Anderson, R. W., D. W. Yarbrough, R. S. Graves, and R. L. Wendt (1991). "Preliminary assessment of radiation control coatings for buildings. Insulation Materials: Testing and Applications, 2d vol., ASTM STP 1116, R. S. Graves and D. C. Wysocki, eds. Philadelphia: American Society for Testing and Materials.

Callahan, M. P., D. S. Parker, W. L. Dutton, and J. E. R. McIlvaine (1997). "Energy Efficiency for Florida Educational Facilities: The 1996 Energy Survey of Florida Schools". FSEC-CR-951-97, Florida Solar Energy Center Cocoa, FL.

Educational Facilities Laboratories (1964). Educational School Facilities. New York: Author (ERIC Document Reproduction Service No. ED 066 846).

The Florida Center of Community Design and Research. (1993, November 16). "The use of relocatible classrooms in the public school districts of Florida." (A research report for the Florida Department of Education, Office of Educational Facilities). Tampa: University of South Florida.

Floyd, D., D. Parker, J. Sherwin, and J. E. R. McIlvaine (1995). "Energy Efficiency Technology Demonstration Project for Florida Educational Facilities: Occupancy Sensor". FSEC-CR-867-95, Florida Solar Energy Center Cocoa, FL.

Givoni, B. (1976). Man, Climate and Architecture. London: Applied Science Publishers Ltd.

McIlvaine, J. E. R., M. Mallette, D. Parker, P. Lapujade, D. Floyd, L. Schrum, and T. Stedman (1994). "Energy Efficiency Design for Florida Educational Facilities". Prepared for the Florida Department of Education, Florida Solar Energy Center Cocoa, FL.

Parker, D. S., J. E. R. McIlvaine, S.F. Barkaszi, and D. J. Beal (1993). "Laboratory Testing of the Reflectance Properties of Roofing Materials". FSEC-CR-670-93, Florida Solar Energy Center, Cape Canaveral, FL.

Parker, D. S., S. F. Barkaszi, Jr, S. Chandra, D. J. Beal (1995). "Measured Cooling Energy Savings from Reflective Roofing Systems in Florida: Field and Laboratory Research Results". FSEC-PF-293-95, Florida Solar Energy Center, Cocoa, FL.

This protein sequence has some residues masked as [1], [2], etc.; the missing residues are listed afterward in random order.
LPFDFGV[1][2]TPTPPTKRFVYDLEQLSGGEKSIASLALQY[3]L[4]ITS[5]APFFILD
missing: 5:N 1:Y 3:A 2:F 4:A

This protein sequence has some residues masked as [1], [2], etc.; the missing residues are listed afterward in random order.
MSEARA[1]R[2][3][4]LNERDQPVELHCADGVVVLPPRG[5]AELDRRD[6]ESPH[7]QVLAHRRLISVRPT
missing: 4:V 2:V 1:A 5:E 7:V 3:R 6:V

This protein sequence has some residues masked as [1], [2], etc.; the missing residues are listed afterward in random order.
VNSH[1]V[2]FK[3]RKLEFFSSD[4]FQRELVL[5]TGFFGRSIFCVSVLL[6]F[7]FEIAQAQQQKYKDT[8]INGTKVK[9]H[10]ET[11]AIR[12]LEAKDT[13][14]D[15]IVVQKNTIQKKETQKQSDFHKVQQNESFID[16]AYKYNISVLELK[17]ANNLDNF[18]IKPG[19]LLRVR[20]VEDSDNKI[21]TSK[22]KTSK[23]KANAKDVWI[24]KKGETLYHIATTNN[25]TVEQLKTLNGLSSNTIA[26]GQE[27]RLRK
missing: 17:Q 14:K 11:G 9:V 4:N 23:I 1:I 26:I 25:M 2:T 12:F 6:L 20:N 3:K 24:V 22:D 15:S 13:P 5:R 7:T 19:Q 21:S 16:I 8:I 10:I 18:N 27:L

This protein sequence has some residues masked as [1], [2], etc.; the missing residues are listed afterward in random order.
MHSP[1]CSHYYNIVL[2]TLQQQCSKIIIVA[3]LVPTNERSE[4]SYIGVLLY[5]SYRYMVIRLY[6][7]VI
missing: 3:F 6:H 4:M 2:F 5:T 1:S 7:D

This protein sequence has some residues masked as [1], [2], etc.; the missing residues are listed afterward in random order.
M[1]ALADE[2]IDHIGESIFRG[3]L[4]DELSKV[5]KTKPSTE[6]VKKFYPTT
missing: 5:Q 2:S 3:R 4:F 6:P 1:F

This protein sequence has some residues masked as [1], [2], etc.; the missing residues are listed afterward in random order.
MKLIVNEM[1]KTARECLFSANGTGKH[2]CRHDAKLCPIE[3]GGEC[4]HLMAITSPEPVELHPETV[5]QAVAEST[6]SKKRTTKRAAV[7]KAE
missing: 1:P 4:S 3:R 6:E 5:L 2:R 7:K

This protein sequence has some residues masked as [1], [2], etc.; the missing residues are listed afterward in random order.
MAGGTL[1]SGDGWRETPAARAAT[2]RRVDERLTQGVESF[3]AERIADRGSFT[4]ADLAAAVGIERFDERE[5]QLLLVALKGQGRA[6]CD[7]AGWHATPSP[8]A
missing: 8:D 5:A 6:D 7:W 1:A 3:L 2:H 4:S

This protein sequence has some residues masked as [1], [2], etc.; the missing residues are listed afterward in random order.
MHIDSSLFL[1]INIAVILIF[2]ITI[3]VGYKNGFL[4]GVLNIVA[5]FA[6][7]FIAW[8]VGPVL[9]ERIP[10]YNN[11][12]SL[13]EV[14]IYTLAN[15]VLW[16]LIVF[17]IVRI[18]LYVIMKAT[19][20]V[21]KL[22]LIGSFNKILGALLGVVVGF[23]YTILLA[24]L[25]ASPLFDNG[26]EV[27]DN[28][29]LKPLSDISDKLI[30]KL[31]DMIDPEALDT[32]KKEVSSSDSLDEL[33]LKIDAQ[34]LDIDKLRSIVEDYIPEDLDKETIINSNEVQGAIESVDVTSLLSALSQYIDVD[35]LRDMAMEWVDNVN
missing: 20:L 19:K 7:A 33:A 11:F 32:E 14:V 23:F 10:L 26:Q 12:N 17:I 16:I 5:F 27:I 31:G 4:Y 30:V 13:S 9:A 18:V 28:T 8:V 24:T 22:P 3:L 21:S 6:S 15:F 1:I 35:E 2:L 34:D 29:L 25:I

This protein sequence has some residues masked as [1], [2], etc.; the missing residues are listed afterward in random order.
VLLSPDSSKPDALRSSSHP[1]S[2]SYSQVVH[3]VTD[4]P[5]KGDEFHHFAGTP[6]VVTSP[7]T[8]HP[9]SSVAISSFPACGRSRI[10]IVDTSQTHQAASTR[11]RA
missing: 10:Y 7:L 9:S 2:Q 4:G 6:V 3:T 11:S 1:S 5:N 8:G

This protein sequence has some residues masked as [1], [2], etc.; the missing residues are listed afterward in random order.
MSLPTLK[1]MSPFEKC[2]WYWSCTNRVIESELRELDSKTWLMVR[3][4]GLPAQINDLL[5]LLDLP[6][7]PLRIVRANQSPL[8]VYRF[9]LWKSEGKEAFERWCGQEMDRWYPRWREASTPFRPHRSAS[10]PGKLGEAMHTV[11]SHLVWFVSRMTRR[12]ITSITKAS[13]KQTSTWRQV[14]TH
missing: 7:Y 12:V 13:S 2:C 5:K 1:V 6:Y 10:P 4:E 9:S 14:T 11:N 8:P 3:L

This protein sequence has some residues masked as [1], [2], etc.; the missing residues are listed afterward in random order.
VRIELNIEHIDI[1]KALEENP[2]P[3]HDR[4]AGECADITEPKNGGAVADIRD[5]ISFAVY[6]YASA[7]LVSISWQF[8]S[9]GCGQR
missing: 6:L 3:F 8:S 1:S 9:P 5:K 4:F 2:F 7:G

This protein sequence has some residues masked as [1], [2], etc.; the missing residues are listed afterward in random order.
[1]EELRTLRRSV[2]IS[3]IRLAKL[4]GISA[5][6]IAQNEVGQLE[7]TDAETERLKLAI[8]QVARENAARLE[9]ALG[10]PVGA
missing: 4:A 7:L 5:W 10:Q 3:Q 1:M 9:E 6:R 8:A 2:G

Parker, D. S., L. Schrum, J. K. Sonne, T. C. Stedman (1996a). "Side-by-Side Testing of Commercial Office Lighting Systems: Two-Lamp Fluorescent Fixtures". FSEC-PF-301-96, Florida Solar Energy Center Cocoa, FL.

Parker, D. S., J. R. Sherwin, J. K. Sonne, S. F. Barkaszi, Jr. (1996b). "Demonstration of Cooling Savings From Light Colored Roof Surfacing in Florida Commercial Buildings: Our Savior's School". FSEC-CR-904-96, Florida Solar Energy Center Cocoa, FL.

Rasmussen, E., K. Rasmussen, J. Stanard, S. Bernhard, G. Z. Brown, J. Briscoe, J. Kline, P. Kumar, and Z. Wang (1995). "Design and Evaluation of Energy Efficient Modular Classroom Structures". Modern Building Systems, Inc, Aumsville, OR and University of Oregon, Eugene. OR.

Sherwin, J. R. and D. S. Parker (1996). "FLASTAR: Florida Alliance for Saving Taxes and Energy Resources". FSEC-CR-916-96, Florida Solar Energy Center Cocoa, FL.

Vieira, R. K., D. S. Parker, J. F. Klongerbo, J. K. Sonne, J. E. Cummings (1996). "How Contractors Really Size Air Conditioning Systems". FSEC-PF-289-96, Florida Solar Energy Center, Cocoa, FL.

*Submitted to:

Suzanne Marshall
Florida Department of Education
Office of Educational Facilities
325 W. Gaines St., Rm. 1054
Tallahassee, FL 32399